I want to run Linux/UNIX on my Mac. That is what OS X really is.
You still can! There is absolutley nothing stopping you from running Linux or UNIX on your Mac. There are many fine implementations of these operating systems. They are available under names such as Yellow Dog Linux, LinuxPPC, MKLinux and others. These OS packages have been available for several years.
I must run OS X before anyone else
Okay. I’ve tried to point out why this might not be a great idea for most people, but perhaps you are the unique exception to the rule. If you absolutely must be the first person in your city to run Mac OS X, then I strongly suggest you go out and immediately purchase either a new Mac or possibly a used beige or blue & white PowerMac G3 computer.
The Bottom Line on OS X
Once again let me state for the record, “I think Mac OS X is cool! I think Apple has outdone themselves on the Aqua user interface. I look forward to one day being crash-proof. I think that ultimately it will change the face of the Macintosh market. I will run it on some of my machines, but I won’t be the first on my block to do so.” As cool as the User Interface is, and as attractive as the stability will be, I have a problem I can not easily get around. I do not have the money to purchase all the new software, and most likely additional RAM, that will allow Mac OS X to really do its thing! This is an extremely important area, so let’s examine it and make sure we are all in agreement as to what I said. In order for Mac OS X to do its magic, it must first have applications that have been written purely for it, or have been “carbonized” for it. This will enable the new OS to utilize the impressive features it contains. I am referring to features such as MP, pre-emptive multi-tasking, lockable memory, etc. If you do not purchase new, or updated, software then your apps will always be running in the emulated Mac OS 9 compatibility window. You will have gained nothing. You must be prepared to purchase new, or updated, apps if you want Mac OS X to truly “deliver on the goods.” There is also a strong chance that many people will need to purchase additional RAM. Don’t scrimp.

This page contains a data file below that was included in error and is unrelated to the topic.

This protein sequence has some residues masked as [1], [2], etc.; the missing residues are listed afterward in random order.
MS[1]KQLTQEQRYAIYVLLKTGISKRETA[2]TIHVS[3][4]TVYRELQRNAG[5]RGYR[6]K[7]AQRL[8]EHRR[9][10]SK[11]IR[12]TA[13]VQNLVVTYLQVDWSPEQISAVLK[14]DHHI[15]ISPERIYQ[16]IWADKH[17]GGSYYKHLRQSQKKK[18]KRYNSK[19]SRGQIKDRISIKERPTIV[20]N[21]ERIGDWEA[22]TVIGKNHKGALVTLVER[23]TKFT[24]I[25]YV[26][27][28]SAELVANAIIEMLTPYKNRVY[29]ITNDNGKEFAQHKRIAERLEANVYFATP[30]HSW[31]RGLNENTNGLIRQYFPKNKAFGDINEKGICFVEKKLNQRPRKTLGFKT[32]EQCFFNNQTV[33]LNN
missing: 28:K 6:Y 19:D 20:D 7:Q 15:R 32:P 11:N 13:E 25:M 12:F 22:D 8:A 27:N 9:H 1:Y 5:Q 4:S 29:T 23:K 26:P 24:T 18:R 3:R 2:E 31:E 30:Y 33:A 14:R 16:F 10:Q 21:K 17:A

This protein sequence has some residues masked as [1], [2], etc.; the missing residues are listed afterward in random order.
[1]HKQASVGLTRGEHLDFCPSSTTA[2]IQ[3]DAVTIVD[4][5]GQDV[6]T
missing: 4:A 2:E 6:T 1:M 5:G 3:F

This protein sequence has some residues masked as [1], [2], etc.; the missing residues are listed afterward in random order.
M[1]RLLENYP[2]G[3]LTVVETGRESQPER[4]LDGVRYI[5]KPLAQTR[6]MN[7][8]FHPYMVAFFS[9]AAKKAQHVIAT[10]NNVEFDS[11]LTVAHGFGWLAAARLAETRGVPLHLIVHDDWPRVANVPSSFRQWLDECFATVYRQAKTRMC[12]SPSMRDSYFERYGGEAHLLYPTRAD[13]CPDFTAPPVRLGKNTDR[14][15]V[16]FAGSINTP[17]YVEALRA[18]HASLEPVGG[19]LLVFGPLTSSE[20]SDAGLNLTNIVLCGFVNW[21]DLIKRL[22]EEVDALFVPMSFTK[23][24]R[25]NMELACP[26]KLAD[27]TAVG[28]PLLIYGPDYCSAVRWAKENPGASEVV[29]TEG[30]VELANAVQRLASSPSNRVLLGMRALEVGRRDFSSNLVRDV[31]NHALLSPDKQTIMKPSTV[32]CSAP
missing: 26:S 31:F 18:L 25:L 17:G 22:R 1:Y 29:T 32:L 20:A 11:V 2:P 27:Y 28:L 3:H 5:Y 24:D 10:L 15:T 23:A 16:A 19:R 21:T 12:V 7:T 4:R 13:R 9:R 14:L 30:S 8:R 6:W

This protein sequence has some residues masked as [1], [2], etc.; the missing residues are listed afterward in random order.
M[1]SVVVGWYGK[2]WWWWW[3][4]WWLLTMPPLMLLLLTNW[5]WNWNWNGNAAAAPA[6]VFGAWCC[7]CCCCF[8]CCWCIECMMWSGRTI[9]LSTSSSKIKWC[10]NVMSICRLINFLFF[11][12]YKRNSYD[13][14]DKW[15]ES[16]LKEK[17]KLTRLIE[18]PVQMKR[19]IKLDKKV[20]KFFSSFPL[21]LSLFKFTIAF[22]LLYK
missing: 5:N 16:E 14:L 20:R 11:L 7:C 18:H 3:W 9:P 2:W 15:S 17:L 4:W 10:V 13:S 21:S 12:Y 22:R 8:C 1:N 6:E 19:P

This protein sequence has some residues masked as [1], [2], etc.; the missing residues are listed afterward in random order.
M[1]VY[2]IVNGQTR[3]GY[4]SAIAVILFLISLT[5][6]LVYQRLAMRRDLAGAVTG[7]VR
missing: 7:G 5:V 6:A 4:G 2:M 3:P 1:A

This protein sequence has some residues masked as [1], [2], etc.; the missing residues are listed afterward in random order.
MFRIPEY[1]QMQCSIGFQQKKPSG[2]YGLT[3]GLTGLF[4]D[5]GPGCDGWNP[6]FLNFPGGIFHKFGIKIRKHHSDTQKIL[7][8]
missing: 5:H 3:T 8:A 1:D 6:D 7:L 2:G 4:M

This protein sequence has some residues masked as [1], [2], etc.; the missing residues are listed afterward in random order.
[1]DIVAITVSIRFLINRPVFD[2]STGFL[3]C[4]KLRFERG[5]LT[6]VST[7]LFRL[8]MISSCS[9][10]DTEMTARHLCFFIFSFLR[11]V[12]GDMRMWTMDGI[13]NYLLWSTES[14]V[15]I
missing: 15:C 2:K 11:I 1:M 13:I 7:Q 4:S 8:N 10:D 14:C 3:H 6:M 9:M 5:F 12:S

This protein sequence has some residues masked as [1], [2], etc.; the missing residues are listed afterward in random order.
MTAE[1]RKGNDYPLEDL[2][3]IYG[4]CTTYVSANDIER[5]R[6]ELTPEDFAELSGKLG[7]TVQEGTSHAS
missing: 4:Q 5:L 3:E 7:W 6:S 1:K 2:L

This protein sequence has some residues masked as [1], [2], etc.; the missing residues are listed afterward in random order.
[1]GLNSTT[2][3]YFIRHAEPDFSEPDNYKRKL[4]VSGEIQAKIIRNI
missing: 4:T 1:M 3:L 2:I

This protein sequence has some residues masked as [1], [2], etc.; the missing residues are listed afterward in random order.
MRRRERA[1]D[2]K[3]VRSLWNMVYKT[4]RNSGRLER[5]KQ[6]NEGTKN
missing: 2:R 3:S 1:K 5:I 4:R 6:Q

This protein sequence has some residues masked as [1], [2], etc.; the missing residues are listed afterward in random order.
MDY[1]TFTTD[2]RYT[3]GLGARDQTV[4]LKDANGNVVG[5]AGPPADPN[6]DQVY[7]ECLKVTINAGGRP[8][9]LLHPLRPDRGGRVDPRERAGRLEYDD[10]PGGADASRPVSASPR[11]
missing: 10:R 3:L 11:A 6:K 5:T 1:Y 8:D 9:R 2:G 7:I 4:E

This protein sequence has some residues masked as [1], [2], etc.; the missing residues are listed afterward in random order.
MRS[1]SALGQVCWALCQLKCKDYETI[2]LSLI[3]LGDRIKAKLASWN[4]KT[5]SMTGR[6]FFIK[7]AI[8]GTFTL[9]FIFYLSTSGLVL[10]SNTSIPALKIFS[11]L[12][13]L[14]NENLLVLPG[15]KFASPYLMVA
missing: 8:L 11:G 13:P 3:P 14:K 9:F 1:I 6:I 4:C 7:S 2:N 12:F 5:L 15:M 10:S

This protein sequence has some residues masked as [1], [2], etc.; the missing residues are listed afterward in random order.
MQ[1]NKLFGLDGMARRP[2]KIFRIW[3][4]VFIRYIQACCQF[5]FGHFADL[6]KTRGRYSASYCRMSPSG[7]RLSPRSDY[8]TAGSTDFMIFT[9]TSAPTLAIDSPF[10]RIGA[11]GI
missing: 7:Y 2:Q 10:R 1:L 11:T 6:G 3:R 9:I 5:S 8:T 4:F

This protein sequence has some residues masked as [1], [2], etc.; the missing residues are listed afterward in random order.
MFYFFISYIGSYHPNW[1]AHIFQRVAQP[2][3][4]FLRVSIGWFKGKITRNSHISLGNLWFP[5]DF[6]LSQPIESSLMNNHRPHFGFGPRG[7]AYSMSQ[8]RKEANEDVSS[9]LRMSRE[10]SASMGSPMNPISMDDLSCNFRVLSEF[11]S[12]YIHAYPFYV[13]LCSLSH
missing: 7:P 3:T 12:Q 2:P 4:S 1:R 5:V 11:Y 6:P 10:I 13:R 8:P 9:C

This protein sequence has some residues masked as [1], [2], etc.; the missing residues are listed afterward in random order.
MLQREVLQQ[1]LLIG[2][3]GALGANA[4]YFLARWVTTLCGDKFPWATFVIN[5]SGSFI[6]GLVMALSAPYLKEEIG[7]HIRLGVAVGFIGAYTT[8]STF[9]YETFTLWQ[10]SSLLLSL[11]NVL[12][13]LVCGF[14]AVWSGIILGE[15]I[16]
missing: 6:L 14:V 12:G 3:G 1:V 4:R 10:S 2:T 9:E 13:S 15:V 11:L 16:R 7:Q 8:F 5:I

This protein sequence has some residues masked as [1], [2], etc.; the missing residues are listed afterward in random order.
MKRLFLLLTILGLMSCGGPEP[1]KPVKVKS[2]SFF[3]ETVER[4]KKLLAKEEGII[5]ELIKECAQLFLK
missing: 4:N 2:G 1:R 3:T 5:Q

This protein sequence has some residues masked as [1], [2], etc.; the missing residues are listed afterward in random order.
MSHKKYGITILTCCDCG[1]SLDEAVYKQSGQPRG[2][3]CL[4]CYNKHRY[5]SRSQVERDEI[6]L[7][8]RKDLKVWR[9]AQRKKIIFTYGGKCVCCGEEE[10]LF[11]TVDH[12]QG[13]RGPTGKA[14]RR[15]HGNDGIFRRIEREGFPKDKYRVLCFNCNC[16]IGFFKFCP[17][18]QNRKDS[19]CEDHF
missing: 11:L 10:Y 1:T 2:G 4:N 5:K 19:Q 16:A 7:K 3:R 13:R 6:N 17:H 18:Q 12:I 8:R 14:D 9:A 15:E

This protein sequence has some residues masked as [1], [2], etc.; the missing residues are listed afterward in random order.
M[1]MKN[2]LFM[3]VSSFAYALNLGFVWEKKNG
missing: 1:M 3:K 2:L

The purchasing of new applications represents a bit of a shift in the responsibility curve when it comes to installing a new version of the OS. If you choose to install Mac OS X, you will have a responsibility to purchase new software. Up until now, it has largely been Apple’s responsibility to deliver an OS that worked with your existing apps. I know someone will point out that Mac OS X will run with all your existing applications, but as we’ve discussed there will be no real advantage to operate in that mode. The real magic of Mac OS X happens when running new or “carbonized” software.
If you own a Mac that supposedly won’t run OS X, take heart. You will have a lot of new software that will continue to be available to you under OS X. If you own a Mac that is capable of running OS X, you simply need to decide if you are prepared to purchase the new OS as well as the apps which will make it worthwhile. If you are like many Mac users this information is of no interest to you because you are still running OS 7.x or 8.x. Your computer is running great and you are in no hurry to do anything to it.
Mac OS X gives all appearances of becoming an incredible new operating system. I think it is important that we don’t rush Apple. They need the time to do it right. We need to set our expectations correctly. The new OS can do a lot of things but it won’t enable pigs to fly. It is a great step forward but it is not going to magically cure all that ails existing computer users. If we expect too much from it, we will end up being disappointed and we will only have ourselves to blame. If we try to make it run on machines it is not designed for, we will only have oursleves to blame when it behaves erratically and crashes. We must all step back and give Apple time to finish this tremendous project. We must all set realistic expectations. We should all move cautiously, and we will all end up being better, happier computer users.
An important note regarding Mac OS X and CPU upgrade cards for unsupported Macs
The question that continues to be asked of CPU-upgrade vendors is, “Are your upgrades compatible with OS X?” The correct question really should be, “Is OS X compatible with your computer?” For the computers that will run OS X correctly, you can pretty much count on the CPU-upgrade vendors to provide drivers. If the final release of OS X comes out and it turns out, through some miracle, that it runs reliably on 7300-9600 computers, then once again I believe you will find the CPU vendors ready with drivers. Just remember that the biggest question is, “Will it run reliably on my model of Mac?”
Roger Kasten Jr.